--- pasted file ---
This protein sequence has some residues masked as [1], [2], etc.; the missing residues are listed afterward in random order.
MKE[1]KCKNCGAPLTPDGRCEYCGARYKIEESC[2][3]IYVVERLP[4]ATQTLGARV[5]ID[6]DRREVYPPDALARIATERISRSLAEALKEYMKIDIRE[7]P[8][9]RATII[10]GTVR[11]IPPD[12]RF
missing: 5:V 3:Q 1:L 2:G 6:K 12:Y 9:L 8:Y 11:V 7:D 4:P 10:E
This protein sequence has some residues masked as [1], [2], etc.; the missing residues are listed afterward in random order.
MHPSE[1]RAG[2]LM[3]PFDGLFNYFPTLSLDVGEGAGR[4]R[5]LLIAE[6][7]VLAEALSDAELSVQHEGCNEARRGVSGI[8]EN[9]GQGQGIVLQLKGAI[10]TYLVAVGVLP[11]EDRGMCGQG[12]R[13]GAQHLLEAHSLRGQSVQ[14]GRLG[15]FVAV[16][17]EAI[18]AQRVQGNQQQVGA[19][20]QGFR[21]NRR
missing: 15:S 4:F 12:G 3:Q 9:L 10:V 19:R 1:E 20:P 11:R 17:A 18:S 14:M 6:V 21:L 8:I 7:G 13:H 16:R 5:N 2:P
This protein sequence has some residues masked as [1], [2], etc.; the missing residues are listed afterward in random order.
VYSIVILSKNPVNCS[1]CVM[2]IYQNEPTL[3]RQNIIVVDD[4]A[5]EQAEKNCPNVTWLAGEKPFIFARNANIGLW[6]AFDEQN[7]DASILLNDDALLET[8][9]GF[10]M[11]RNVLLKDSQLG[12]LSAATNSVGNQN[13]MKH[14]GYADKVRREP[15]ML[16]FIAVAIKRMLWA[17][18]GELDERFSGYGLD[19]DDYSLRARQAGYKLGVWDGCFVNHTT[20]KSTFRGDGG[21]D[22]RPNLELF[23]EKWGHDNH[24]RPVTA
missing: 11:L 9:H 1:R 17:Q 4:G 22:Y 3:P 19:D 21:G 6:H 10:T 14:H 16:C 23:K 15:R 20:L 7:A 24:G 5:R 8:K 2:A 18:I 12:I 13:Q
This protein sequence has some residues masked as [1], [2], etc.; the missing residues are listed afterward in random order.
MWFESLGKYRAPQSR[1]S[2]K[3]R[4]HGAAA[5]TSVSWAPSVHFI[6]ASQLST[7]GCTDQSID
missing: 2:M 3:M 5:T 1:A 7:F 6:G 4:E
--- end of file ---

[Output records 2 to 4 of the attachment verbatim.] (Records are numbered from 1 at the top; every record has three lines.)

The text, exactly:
This protein sequence has some residues masked as [1], [2], etc.; the missing residues are listed afterward in random order.
MHPSE[1]RAG[2]LM[3]PFDGLFNYFPTLSLDVGEGAGR[4]R[5]LLIAE[6][7]VLAEALSDAELSVQHEGCNEARRGVSGI[8]EN[9]GQGQGIVLQLKGAI[10]TYLVAVGVLP[11]EDRGMCGQG[12]R[13]GAQHLLEAHSLRGQSVQ[14]GRLG[15]FVAV[16][17]EAI[18]AQRVQGNQQQVGA[19][20]QGFR[21]NRR
missing: 15:S 4:F 12:G 3:Q 9:L 10:V 19:R 1:E 20:P 11:R 17:A 18:S 14:M 6:V 21:L 8:I 7:G 13:H 16:R 5:N 2:P
This protein sequence has some residues masked as [1], [2], etc.; the missing residues are listed afterward in random order.
VYSIVILSKNPVNCS[1]CVM[2]IYQNEPTL[3]RQNIIVVDD[4]A[5]EQAEKNCPNVTWLAGEKPFIFARNANIGLW[6]AFDEQN[7]DASILLNDDALLET[8][9]GF[10]M[11]RNVLLKDSQLG[12]LSAATNSVGNQN[13]MKH[14]GYADKVRREP[15]ML[16]FIAVAIKRMLWA[17][18]GELDERFSGYGLD[19]DDYSLRARQAGYKLGVWDGCFVNHTT[20]KSTFRGDGG[21]D[22]RPNLELF[23]EKWGHDNH[24]RPVTA
missing: 11:L 9:H 1:R 17:Q 4:G 22:Y 3:P 19:D 21:G 6:H 10:T 14:H 16:C 23:K 15:R 20:L 7:A 24:G 5:R 8:K 2:A 18:I 12:I 13:Q
This protein sequence has some residues masked as [1], [2], etc.; the missing residues are listed afterward in random order.
MWFESLGKYRAPQSR[1]S[2]K[3]R[4]HGAAA[5]TSVSWAPSVHFI[6]ASQLST[7]GCTDQSID
missing: 2:M 3:M 5:T 1:A 7:F 6:G 4:E